Seeking Advice on Optimizing Equirectangular Panorama Map Rendering Code

Hello everyone,

I’m currently working on a project that involves generating an equirectangular panorama occlusion mask for a 3D position in the current scene. My goal is to render a mask array where a value of 0.0 indicates that a given direction (theta, phi) is occluded, and a value of 1.0 means there is no obstruction in that direction.

My current implementation generates a Cube Map rendering six 90 deg FOV images and interpolates to the equirectangular projection.

I was hoping to be able to do this rather quickly and update the mask on each frame.

My rendering approach is as follows:

    # Create a renderer object
    renderer = UsdImagingGL.Engine()

    # Set up the render parameters
    render_params = UsdImagingGL.RenderParams()
    render_params.frame = stage.GetStartTimeCode()  
    # Lower the rendering complexity. This reduces the quality but increases speed.
    render_params.complexity = 1.0

    # Turn off expensive features like anti-aliasing.
    render_params.enableIdRender = False
    render_params.enableSampleAlphaToCoverage = False

    # Use simpler drawing modes.
    render_params.drawMode = UsdImagingGL.DrawMode.DRAW_GEOM_FLAT
    render_params.enableSceneLights = False
    render_params.enableSceneMaterials = False
    render_params.enableUsdDrawModes = False
    render_params.enableIdRender = False
    render_params.enableLighting = False
    # render_params.enableSampleAlphaToCoverage = False

    camera = Gf.Camera()

    camera.SetPerspectiveFromAspectRatioAndFieldOfView(1.0, 90.0,Gf.Camera().FOVHorizontal)

    # order = ['back', 'down', 'front', 'left', 'right', 'up']
    look_vectors = [

    batch = torch.zeros(6, 1, width, height, device=device) #+ 20
    renderer.SetRenderViewport([0,0,width, height])

    for i, look in enumerate(look_vectors):
        look_vec = Gf.Vec3d(look)
        # Z-up coordinate system
        look_at = position + look_vec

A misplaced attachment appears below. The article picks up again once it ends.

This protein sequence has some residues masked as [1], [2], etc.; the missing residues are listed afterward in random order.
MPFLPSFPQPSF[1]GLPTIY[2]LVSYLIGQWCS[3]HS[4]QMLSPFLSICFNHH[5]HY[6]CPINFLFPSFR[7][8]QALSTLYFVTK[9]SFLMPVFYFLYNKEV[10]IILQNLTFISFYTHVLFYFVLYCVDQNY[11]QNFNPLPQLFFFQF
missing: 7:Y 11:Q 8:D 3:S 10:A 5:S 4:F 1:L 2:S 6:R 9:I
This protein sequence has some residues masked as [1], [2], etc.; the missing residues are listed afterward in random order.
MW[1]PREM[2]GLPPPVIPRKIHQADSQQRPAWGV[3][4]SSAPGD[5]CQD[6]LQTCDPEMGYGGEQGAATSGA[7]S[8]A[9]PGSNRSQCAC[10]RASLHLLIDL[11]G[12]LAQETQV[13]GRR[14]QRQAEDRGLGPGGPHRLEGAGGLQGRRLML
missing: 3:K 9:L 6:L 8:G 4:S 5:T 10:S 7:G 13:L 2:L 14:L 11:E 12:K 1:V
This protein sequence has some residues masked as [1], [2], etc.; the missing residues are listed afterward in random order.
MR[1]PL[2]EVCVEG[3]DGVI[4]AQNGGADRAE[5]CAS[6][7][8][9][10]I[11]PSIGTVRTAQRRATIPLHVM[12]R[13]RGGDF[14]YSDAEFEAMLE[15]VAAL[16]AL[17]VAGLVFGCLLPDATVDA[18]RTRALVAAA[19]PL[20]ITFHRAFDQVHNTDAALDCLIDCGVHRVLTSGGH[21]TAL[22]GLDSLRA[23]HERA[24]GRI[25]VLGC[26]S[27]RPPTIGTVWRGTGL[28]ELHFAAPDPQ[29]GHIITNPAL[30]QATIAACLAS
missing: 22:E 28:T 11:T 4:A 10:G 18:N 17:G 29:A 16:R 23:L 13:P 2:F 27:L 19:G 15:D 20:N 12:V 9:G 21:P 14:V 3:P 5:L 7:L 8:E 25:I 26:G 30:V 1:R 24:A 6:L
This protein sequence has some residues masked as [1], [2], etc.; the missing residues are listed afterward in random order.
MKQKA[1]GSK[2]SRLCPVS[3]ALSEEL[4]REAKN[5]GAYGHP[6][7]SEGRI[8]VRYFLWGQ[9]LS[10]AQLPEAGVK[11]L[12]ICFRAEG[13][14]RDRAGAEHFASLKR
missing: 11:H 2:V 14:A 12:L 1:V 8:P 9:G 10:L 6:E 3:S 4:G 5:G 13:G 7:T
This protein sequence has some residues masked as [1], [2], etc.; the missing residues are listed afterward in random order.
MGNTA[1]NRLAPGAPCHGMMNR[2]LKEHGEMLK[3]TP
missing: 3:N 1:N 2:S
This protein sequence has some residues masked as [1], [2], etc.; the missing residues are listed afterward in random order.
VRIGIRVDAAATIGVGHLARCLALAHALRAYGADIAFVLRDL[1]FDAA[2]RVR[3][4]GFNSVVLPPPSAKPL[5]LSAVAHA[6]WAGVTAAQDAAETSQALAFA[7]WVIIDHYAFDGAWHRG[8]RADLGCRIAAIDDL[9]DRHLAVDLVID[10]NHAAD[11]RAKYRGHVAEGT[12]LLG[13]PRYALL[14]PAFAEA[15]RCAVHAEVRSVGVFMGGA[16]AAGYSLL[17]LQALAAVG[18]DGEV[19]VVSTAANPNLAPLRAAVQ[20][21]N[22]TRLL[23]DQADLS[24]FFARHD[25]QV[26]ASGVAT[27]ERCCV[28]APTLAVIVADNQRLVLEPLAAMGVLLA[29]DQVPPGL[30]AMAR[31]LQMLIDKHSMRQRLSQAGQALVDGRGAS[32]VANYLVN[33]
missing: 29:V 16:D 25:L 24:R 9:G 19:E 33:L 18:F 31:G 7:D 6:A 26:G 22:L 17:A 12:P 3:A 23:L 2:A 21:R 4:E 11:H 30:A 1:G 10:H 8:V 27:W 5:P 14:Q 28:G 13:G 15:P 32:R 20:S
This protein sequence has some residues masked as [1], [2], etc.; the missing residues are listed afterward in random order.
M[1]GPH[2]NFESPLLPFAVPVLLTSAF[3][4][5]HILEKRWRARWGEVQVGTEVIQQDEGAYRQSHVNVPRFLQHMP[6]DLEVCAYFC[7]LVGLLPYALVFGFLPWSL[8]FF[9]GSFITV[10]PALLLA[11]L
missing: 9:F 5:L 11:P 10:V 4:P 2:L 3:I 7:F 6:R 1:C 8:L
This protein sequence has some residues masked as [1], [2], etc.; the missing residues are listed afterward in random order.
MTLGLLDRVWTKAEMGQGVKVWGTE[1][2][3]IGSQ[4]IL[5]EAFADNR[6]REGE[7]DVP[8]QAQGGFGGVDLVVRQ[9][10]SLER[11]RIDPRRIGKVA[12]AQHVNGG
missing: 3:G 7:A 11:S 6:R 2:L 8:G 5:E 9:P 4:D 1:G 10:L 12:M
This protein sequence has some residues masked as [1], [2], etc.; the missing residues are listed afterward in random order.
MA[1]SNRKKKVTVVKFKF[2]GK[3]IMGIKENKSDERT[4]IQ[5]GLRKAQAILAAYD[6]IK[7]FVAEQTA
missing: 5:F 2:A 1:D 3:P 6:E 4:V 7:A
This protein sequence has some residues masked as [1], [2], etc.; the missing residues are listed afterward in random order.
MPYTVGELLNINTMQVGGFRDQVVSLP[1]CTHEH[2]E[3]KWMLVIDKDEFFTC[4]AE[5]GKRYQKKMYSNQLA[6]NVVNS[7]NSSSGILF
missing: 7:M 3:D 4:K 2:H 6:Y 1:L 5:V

if look_vec[2] == 0:
            up_dir = Gf.Vec3d(0, 0, 1)
            up_dir = Gf.Vec3d(-1,0,0)
        view_matrix = Gf.Matrix4d().SetLookAt(position, Gf.Vec3d(look_at), up_dir)
        camera.SetFromViewAndProjectionMatrix(view_matrix, camera.frustum.ComputeProjectionMatrix())


        # Render the image
        renderer.Render(stage.GetPseudoRoot(), render_params)

        # Get the frame as a numpy array...

I would greatly appreciate any advice, tips, or insights on how to speed up this process. Are there any specific techniques, algorithms, render parameters, or optimizations that are particularly effective for this type of task? Perhaps there are some USD-specific features or optimizations I might be overlooking?

Thank you in advance for your help!

Best regards,

You are close to the correct solution, unless you omitted the filtering step from your example.

Rearranging your loop may help marginally, but python threading being what it is I wouldn’t expect much from that.

A missing step in your example is converting the data into an equirectangular map. I’ll add some notes here, just in case. If you don’t need these notes, skip to (A) :slight_smile: The solid angle covered by a texel in a cube map is greater in the corners than in the center of a face, so you’ll need to take that into account when filtering the faces into the map.

raytracing the cube map with a bit of bespoke code may also be faster than a filtering step, but that simply moves the resampling problem into a cube sampler instead of a complicated filtering step.

It’s possible that it is faster to use a raytracer to generate an equirectangular map these days, although I’m not sure that enough machinery is available from Hydra to do it directly.

hope this helps

Thank you for the feedback.

I think I have a working cube map to equirectangular mapping function.

Are there any render parameters you would change?
Is “depth” the right AOV to use? Perhaps “primId” would be faster?

Raytracing is interesting, I may look deeper into the HdEmbree or Aurora renderers.

The AOV buffer doesn’t need to run material based color shading, it’ll be very fast. In the case of the id buffer, I imagine your occlusion test would be checking pixels for a sentinel value, so that comparison is a wash compared to a depth threshold check. Since the depth aov version has to write to a color buffer, and the id writing shader is trivial, I would guess that the performance would not be measurably different.

Thank you for all your help, I found my issue to be that I was instantiating a new renderer on each evaluation.

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